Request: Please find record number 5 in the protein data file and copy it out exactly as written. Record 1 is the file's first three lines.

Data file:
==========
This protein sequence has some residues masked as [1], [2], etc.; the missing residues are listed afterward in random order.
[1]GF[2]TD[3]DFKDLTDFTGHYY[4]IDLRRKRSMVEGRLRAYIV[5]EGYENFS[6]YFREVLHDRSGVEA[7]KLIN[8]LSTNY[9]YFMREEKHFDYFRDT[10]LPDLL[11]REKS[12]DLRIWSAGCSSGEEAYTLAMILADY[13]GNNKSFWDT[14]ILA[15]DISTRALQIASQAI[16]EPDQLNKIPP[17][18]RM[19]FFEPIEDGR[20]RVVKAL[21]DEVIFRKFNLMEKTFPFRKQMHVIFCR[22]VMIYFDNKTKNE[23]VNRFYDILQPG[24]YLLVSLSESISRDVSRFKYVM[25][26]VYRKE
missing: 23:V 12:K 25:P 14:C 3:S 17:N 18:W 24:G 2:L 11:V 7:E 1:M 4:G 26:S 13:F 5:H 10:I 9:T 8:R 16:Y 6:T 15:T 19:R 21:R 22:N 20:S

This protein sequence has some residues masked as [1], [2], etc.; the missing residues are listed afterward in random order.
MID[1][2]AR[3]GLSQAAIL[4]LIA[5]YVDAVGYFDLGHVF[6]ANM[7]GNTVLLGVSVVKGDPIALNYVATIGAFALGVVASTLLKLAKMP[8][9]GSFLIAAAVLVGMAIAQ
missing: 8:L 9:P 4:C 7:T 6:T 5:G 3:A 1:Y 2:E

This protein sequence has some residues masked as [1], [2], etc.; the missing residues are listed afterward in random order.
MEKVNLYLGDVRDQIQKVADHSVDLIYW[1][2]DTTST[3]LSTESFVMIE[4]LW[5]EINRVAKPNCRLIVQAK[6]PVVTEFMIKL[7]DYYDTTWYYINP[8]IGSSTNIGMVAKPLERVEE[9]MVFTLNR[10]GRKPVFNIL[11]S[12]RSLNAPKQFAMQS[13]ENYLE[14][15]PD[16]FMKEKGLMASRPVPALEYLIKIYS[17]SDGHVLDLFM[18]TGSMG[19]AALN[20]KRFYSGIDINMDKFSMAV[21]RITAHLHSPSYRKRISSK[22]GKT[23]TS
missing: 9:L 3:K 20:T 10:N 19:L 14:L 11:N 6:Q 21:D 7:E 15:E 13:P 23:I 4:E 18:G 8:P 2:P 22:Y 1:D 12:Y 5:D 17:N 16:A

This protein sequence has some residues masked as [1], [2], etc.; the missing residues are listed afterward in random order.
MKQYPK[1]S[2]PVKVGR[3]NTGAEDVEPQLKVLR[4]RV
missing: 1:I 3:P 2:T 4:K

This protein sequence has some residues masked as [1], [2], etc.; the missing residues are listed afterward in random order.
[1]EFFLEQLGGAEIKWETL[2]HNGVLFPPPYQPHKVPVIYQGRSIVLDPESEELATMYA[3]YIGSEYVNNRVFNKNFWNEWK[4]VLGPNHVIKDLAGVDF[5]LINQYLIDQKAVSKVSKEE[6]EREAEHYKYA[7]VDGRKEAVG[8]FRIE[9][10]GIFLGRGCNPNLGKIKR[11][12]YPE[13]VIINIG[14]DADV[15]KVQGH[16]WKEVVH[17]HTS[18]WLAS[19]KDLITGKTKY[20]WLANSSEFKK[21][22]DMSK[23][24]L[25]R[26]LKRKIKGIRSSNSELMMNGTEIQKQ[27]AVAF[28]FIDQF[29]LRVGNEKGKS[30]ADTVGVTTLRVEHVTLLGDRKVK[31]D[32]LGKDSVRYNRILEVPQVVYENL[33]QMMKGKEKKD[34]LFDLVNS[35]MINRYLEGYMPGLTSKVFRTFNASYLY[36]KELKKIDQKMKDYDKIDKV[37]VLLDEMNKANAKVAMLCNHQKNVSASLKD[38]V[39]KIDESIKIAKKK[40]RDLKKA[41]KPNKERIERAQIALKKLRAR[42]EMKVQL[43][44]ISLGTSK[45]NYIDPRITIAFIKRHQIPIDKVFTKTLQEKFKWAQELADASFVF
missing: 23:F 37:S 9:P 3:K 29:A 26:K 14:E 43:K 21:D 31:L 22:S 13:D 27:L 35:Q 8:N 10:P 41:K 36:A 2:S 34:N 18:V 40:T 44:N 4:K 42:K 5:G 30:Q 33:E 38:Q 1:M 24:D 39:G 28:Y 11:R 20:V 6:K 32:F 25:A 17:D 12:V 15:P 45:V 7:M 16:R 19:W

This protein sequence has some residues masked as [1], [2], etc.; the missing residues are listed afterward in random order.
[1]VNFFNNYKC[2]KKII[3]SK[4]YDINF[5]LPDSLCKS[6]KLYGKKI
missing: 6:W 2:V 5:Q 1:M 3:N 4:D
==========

This protein sequence has some residues masked as [1], [2], etc.; the missing residues are listed afterward in random order.
[1]EFFLEQLGGAEIKWETL[2]HNGVLFPPPYQPHKVPVIYQGRSIVLDPESEELATMYA[3]YIGSEYVNNRVFNKNFWNEWK[4]VLGPNHVIKDLAGVDF[5]LINQYLIDQKAVSKVSKEE[6]EREAEHYKYA[7]VDGRKEAVG[8]FRIE[9][10]GIFLGRGCNPNLGKIKR[11][12]YPE[13]VIINIG[14]DADV[15]KVQGH[16]WKEVVH[17]HTS[18]WLAS[19]KDLITGKTKY[20]WLANSSEFKK[21][22]DMSK[23][24]L[25]R[26]LKRKIKGIRSSNSELMMNGTEIQKQ[27]AVAF[28]FIDQF[29]LRVGNEKGKS[30]ADTVGVTTLRVEHVTLLGDRKVK[31]D[32]LGKDSVRYNRILEVPQVVYENL[33]QMMKGKEKKD[34]LFDLVNS[35]MINRYLEGYMPGLTSKVFRTFNASYLY[36]KELKKIDQKMKDYDKIDKV[37]VLLDEMNKANAKVAMLCNHQKNVSASLKD[38]V[39]KIDESIKIAKKK[40]RDLKKA[41]KPNKERIERAQIALKKLRAR[42]EMKVQL[43][44]ISLGTSK[45]NYIDPRITIAFIKRHQIPIDKVFTKTLQEKFKWAQELADASFVF
missing: 23:F 37:S 9:P 3:K 29:A 26:K 14:E 43:K 21:D 31:L 22:S 13:D 27:L 35:Q 8:N 10:P 41:K 36:A 2:S 34:N 18:V 40:T 44:N 4:K 42:K 5:G 30:Q 33:E 38:Q 1:M 24:D 39:G 28:Y 11:R 20:V 6:K 32:F 25:A 17:D 12:V 15:P 45:V 7:M 16:R 19:W